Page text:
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Kenny Wheeler is Gone

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Kenny Wheeler, a Canadian who became a towering figure in British music and an icon of jazz musicians around the world, has succumbed to a long illness. He was in a London nursing home for several months and was moved recently to the hospital where he died. He was 84.

Wheeler’s brilliance as a composer and arranger, dating from from the 1960s, came to be generally acknowledged fairly late in his career. From the 1968 suite based on Don Quixote that he wrote for the John Dankworth Orchestra, here is Wheeler’s “Don the Dreamer.” He is the flugelhorn soloist, with solos by Chris Pyne on trombone and Tony Roberts on tenor saxophone.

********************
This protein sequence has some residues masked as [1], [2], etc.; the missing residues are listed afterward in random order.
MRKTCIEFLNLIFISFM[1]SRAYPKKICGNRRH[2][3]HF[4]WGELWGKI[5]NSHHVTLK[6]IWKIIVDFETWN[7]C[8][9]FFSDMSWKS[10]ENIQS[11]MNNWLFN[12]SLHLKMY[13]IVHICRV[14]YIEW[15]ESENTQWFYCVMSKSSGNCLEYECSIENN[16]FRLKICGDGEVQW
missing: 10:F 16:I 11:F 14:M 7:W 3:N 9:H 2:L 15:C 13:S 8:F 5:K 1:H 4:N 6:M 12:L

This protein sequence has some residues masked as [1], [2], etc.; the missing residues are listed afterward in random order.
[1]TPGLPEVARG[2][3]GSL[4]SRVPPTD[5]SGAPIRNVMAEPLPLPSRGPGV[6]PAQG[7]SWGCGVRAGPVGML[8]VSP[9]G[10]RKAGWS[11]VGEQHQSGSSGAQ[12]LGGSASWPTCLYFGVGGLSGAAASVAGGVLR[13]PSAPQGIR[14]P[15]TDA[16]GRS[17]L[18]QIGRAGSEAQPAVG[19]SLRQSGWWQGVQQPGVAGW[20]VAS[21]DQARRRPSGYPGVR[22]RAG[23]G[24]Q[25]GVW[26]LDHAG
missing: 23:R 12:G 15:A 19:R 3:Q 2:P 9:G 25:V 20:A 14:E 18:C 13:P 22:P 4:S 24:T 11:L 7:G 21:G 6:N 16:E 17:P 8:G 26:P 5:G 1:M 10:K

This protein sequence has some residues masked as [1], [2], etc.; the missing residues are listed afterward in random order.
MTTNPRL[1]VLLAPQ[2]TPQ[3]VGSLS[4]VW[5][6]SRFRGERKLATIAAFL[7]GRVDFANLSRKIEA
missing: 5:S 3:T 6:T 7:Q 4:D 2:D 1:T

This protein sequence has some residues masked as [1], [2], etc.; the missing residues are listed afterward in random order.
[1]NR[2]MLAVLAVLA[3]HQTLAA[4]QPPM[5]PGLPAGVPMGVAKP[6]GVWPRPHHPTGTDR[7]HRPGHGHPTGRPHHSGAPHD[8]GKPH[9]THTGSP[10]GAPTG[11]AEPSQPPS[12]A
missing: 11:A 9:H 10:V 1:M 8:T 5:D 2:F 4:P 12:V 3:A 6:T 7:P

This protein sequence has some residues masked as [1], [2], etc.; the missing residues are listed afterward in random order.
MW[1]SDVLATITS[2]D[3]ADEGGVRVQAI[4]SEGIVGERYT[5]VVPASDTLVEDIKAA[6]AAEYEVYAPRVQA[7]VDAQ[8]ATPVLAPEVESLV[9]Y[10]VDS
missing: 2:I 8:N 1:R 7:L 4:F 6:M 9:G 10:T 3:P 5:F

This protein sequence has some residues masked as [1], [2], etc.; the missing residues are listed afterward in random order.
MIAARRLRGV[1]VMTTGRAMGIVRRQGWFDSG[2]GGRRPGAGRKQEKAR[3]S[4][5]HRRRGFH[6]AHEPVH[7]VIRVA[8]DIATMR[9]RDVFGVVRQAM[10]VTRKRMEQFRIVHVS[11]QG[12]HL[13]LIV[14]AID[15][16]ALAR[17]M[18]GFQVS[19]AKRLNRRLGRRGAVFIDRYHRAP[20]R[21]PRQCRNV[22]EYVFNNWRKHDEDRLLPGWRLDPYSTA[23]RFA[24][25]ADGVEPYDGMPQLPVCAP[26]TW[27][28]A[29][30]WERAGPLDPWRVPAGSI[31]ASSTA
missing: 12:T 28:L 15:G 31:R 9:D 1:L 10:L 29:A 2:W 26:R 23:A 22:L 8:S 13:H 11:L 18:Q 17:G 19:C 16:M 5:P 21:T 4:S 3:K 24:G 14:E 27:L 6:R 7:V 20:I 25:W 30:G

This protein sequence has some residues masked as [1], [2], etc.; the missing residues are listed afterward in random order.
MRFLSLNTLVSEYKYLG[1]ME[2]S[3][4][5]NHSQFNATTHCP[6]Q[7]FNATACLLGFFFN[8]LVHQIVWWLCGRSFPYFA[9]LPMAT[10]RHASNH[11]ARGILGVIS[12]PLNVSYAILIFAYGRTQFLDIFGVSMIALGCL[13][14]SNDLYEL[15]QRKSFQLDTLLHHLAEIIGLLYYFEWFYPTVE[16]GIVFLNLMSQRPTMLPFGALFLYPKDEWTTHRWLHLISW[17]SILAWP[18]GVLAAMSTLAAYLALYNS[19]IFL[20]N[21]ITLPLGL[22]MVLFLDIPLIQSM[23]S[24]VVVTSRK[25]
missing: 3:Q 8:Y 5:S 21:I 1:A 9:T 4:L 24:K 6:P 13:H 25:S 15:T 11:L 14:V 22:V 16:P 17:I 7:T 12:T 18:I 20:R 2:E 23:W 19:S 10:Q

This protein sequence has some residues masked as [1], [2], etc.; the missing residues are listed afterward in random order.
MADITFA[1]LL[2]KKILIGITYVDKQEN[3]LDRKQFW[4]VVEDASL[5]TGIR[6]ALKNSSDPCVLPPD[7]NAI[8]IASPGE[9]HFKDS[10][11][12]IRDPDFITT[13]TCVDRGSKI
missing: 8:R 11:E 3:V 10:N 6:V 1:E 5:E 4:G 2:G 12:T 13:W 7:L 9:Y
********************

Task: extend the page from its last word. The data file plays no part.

Wheeler was idolized early on by his contemporaries for his technical command of the trumpet and flugelhorn and for the musical and emotional content of his solos. He played his best known composition, “Everbody’s Song But My Own,” at the Tavazsi Festival in Budapest, Hungary, in 1992. His band, known as the Kenny Wheeler Group, included John Taylor, piano; Palle Danielsson, bass; John Abercbrombie, guitar; and Peter Erskine, drums. There is a 39-second stage pause following the festival announcer’s introduction. Taylor’s introductory choruses and the solos, particularly Wheeler’s on flugelhorn, are worth waiting for.



For previous Rifftides posts about or mentioning Kenny Wheeler, go here.

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This story appears courtesy of Rifftides by Doug Ramsey.
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